If you’re a new artist ready to take the next step, a budding artist who needs a little bit of support, or a professional who wants to be in the thick of it, the Arts Warehouse is for you. Not only is Arts Warehouse a 15,000-square-foot arts incubator space for studio artists, it’s also home to gallery exhibitions, visual art workshops, professional development opportunities, talks and special events. Out of all of the artistic opportunity, the incubator program is one that sets itself apart by providing exactly what some local artists need.
Right now, 13 resident studio artists call the Arts Warehouse home. Once the artistic community found out about the program in December 2017 and the opportunity the Warehouse provides, there was a point when the studios were at max capacity since opening. A few artists since then have come and gone, but there are a few who have remained since the beginning.
“It’s a great space and wonderful opportunity, and as much as I’d like to, we cannot hold on to residents forever,” said Grace Gdaniec, Arts Warehouse manager. “But I hope that while they are here, we can provide some education and business professional development, as well as an affordable place for artists to build a strong body of work. Perhaps the ‘graduates’ will move on to open their own gallery, studio or arts business once their time at Arts Warehouse is complete.”
Resident artists are signed on as a minimum of a one year term, with a max of four years total available in the studio space. The limit is to not only encourage residents to ensure they have enough time to achieve their goals, but also acts as a way to encourage them to think about their “next step” and prepare for what that might be.
If you’re three of the Arts Warehouse’s most recent arts incubator “graduates,” you know first hand just how amazing the opportunity and support is.
After two years as a resident artist specializing in photography, social media and painting, Colleen Thompson decided that she had achieved her goals for her studio space and considered herself “hatched” from the artist resident incubation period. Her greatest benefit was that she was able to move out of her at-home studio space, which proved to be incredibly isolating, and instead surround herself with other like-minded creatives. She was able to grow her pet portrait business and have more clients than available time, was able to start teaching workshops at a steady schedule, and even jump into photography (specifically commercial and branding photography), which required more traveling and work outside of the painting studio.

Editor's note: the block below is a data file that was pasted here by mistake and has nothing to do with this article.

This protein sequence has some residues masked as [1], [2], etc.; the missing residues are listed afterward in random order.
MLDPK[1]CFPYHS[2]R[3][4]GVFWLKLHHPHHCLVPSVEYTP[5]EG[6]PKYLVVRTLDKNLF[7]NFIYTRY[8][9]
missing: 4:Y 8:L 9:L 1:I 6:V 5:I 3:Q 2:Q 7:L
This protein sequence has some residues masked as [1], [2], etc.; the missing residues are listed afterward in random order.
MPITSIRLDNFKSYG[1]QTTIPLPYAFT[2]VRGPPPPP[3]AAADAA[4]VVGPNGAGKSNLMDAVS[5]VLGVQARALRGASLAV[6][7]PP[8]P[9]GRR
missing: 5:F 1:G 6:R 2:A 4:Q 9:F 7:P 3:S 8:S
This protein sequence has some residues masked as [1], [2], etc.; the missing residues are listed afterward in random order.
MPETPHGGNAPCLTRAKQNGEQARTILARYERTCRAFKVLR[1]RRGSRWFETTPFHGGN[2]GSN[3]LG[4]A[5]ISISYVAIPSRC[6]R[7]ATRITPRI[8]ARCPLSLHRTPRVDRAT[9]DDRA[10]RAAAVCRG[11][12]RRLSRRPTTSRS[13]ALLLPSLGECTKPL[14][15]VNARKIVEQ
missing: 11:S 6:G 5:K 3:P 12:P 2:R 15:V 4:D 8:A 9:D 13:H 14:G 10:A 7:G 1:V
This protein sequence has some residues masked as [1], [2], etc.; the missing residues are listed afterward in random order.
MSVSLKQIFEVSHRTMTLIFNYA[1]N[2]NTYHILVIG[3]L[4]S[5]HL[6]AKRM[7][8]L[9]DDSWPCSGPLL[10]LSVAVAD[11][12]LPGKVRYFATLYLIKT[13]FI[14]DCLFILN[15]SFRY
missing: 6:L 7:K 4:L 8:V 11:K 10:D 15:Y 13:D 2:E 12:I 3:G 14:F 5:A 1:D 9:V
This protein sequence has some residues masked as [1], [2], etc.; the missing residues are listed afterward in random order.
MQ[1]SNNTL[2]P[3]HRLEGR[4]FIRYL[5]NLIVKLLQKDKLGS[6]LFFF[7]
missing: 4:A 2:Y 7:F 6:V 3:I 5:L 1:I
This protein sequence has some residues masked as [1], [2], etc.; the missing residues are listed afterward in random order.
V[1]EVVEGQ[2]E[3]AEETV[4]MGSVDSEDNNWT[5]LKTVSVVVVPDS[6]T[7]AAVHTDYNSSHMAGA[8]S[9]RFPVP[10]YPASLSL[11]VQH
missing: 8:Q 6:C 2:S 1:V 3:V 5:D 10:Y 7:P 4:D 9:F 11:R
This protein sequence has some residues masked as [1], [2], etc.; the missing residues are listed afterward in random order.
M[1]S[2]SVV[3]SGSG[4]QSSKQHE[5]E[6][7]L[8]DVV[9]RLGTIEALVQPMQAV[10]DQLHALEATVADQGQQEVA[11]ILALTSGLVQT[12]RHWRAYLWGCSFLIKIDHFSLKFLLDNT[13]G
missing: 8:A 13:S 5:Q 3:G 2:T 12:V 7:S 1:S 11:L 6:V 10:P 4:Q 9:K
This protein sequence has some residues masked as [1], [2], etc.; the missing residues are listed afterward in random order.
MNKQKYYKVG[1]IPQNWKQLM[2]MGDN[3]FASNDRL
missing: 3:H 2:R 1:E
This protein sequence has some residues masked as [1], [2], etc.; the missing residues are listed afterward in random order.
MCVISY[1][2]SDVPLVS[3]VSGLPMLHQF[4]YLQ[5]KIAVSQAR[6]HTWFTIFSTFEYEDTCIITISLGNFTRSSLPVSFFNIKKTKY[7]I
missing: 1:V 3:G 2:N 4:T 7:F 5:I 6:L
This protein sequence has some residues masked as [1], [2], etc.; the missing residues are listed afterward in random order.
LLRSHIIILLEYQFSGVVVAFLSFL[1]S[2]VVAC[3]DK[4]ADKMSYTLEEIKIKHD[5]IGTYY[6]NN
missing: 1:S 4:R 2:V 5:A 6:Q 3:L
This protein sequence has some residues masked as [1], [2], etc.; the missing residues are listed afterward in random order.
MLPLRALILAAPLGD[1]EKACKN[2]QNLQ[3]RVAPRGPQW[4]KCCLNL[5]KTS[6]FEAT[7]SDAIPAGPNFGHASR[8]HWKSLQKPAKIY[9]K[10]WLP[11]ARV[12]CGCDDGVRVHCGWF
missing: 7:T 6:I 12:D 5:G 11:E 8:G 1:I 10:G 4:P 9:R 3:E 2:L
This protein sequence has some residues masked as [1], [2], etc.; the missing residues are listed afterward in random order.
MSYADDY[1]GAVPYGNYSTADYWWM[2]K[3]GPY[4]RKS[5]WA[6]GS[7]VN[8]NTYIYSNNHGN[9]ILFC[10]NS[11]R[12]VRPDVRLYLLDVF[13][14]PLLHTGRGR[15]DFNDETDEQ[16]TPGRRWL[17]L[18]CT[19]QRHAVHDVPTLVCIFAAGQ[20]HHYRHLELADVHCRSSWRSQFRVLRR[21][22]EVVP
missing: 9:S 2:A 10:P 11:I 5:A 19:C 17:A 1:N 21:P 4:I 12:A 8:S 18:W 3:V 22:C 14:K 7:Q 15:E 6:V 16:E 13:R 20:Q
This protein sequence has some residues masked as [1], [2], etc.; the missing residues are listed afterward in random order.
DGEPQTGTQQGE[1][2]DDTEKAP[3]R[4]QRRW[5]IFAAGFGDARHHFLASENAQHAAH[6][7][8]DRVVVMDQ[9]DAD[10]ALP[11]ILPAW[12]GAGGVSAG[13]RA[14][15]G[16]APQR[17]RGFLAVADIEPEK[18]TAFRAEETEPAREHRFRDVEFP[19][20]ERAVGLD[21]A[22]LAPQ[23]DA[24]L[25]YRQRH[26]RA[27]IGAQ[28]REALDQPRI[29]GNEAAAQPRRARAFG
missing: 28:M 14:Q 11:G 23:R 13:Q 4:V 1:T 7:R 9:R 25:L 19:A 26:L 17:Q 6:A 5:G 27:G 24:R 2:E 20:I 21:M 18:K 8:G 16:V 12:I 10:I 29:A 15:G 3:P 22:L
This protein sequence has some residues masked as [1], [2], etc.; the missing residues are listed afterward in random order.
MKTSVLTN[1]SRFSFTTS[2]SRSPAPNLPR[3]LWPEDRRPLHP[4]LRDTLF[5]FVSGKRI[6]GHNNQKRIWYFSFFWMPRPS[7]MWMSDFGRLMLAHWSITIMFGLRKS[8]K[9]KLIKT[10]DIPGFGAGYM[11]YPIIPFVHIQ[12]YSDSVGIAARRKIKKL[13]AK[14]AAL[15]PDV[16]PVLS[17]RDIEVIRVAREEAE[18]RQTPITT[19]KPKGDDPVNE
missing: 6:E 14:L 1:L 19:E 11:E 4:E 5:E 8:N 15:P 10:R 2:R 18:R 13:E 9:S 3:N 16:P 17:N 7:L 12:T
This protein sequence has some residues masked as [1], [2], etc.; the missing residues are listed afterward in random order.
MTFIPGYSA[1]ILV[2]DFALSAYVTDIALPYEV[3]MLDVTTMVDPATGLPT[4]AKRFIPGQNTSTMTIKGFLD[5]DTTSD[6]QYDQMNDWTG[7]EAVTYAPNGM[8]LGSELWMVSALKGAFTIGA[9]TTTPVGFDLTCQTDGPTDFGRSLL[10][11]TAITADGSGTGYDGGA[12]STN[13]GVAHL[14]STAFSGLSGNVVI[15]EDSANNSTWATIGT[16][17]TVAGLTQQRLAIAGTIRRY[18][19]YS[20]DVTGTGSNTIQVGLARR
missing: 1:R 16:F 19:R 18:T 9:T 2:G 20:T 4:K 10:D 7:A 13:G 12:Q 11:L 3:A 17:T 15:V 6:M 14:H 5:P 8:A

Zoe Alexa’s goal was to work on some major projects and bodies of work that had been on hold due to proper lack of space. With the help of the Arts Warehouse, Alexa was able to make new work and even complete long planned project, the interactive sculptural installation called “An Attempt at Getting Over Yourself” in the Resident Artist Exhibition “Inside Out” earlier this year.
After graduating from the Maryland Institute College of Art (MICA) and moving down from Maryland, Emma Childs found home at the Arts Warehouse through the residency program. She was able to create new work and was shown in several shows throughout the year, including the “Open Studio Night” where she shared information about her geometric-shaped canvases that she created from scratch. Her work has been showcased in several online galleries, social accounts, and even British Vogue and other publications. Emma has recently been represented by Rhodes Contemporary Art in London, UK joining a roster of successful artists.
While each artist who enters the studio residency program may have a different set of goals in mind, the end result is always the same: supportive growth for reaching artistic dreams.
“The most frequent comment I receive from the resident artists is a sense of community that they feel among other residents, which is difficult to achieve working from a home studio,” Gdaniec said. “The close proximity and easy access to other creatives serves as a catalyst for collaboration, shared critique, and learning from one another.”
The main goal for the incubator program is to operate as a space for visual artists to have subsidized rent studio spaces that provide professional development as well as visual art workshop opportunities. Overall, Arts Warehouse aims to be a hub for arts education, professional development, and creation for all.
“I hope that we see artists from all backgrounds, working in varying mediums, able to benefit
from the studio space and programs at Arts Warehouse,” said Gdaniec. “If we can continue to help and be a safe space for artists to grow their business and be able to create amazing work, then I think we are doing what we should be doing.”